And being that we specialize in the horror/thriller genre, we do horror conventions occasionally and sell our DVDs directly from our booth. If it’s a large convention this can be not only profitable, but a great way to gain fans, especially if you’re a company who releases movies regularly as we do. Fans of our previous movies are usually anxious to see our next one. Film Festivals that will allow you to set up some kind of booth or at least do a Q&A of some sort is a good way to generate sales as well. Again, a lot of this is dependent on the size of the festival and the turnout. That’s the way we’ve been doing it with success so far. It’s a lot of time & a lot of work, but if you’re doing solid, original work, there’s an audience out there that appreciates it.
What are some of the obstacles (if any) that you encountered and how did you overcome them (or not!)?
Nothing huge at this point. I would say great organization is going to make your life much easier and we continue to get better with this and most every other aspect, with each movie.
What were some of your biggest mistakes or wastes of time/money ?
We haven’t made any huge mistakes to really make note of, but there are always areas that can be improved and I think it’s very important that filmmakers recognize that, learn from that and do better the next time around.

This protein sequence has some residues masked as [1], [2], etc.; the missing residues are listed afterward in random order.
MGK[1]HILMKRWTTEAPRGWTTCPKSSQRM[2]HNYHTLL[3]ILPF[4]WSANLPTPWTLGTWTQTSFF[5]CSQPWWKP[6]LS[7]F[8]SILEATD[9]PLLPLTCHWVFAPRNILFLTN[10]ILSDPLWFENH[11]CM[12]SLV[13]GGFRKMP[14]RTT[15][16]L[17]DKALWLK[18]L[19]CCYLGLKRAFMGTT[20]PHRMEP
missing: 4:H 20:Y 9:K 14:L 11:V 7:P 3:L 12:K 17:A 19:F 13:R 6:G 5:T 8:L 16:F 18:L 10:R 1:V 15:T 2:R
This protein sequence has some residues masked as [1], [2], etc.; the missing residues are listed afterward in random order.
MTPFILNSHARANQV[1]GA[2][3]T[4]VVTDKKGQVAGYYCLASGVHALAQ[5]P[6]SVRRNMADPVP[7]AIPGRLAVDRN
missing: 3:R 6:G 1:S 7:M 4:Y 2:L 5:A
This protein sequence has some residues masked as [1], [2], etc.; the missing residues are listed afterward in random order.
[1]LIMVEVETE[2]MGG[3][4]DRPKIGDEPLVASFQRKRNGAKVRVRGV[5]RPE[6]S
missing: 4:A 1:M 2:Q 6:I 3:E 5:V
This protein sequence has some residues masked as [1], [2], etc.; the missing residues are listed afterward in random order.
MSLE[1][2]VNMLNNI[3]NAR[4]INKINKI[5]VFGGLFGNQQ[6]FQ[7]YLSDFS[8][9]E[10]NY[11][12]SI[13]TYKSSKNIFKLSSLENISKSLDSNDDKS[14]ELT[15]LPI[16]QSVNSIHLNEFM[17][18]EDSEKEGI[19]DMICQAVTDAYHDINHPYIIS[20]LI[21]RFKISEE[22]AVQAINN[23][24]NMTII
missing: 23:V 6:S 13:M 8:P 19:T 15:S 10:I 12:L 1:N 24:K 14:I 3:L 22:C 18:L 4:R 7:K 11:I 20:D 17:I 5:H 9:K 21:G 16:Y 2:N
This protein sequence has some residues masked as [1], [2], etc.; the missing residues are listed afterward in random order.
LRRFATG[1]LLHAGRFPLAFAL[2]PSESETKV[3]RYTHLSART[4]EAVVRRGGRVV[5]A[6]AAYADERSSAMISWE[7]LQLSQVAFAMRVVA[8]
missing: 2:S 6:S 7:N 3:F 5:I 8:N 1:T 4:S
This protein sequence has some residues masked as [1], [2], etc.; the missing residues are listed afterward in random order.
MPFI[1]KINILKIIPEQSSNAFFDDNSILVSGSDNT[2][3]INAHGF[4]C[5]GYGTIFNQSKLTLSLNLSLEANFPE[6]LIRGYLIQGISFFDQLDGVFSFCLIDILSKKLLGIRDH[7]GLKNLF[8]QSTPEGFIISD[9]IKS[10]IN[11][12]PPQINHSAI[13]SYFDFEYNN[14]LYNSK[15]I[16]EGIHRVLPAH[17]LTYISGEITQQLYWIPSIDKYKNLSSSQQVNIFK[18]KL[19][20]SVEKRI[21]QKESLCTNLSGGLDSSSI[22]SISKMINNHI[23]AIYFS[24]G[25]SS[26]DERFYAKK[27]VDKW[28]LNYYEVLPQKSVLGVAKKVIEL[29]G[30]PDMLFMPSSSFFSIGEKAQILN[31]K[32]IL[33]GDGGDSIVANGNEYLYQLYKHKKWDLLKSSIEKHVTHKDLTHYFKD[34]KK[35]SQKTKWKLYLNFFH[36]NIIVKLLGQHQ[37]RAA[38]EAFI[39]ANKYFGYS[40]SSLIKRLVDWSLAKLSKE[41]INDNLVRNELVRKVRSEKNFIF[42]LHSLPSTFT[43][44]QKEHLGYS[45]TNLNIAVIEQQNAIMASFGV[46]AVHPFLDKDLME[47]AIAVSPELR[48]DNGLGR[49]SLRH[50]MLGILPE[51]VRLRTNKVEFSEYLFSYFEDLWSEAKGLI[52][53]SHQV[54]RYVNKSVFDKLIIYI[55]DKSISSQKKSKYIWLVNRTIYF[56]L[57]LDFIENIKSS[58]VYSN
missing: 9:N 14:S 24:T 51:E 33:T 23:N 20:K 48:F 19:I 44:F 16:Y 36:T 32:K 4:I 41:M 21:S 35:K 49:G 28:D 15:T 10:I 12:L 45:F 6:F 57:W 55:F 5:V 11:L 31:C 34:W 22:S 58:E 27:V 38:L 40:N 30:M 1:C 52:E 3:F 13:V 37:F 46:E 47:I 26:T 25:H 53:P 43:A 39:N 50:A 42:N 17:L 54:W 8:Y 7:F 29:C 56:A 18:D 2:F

What resources or tools did you find most helpful during production, post, and/or distribution?
I think it was William Friedkin who said you can learn everything there is to know about making a movie by watching Alfred Hitchcock films. There is so much you can learn from watching other movies. And with the amount of “How to” & “Making of” extras on many DVDs there’s virtually an endless resource of info out there for filmmakers of any level of experience to dive into.
Distribution is a whole other story all together. Film Specific is a great resource to learn all the ins and outs of the distribution business and talking to other filmmakers about what they are doing to get their work out there as well is a great place to start. Chris Jones blog has a lot of great info as well.
Facebook is also a great way to get word out there. People are going to be more inclined to visit a Facebook page than they are a website, although I think it’s important to have both, rather than just one or the either.
If you had to do it all over again, what would you do differently?
Not much, because we haven’t fallen into some of the traps and pitfalls that many other filmmakers have. We make movies within our means and continue growing in experience, production values & most importantly in fan base.
What are your next steps from here?
To keep plugging away and never stop. To keep giving our current fans more of what they love us for, which is originality in a genre (Horror) that is in desperate need of it and to continue to find any avenues available to get our work known to more & more people and thus gaining more fans. We embrace being independent filmmakers, free to make movies the way we want to make them.
Got comments or questions for us? Just post them below!
Want more juice on Micro Budget Business Models? Join me for a Virtual Seminar Wednesday, Jan. 25 for Part 2 in my Getting Your Micro Budget Film Off The Ground series. CLICK HERE for more info. (You can listen to Part One from the series HERE).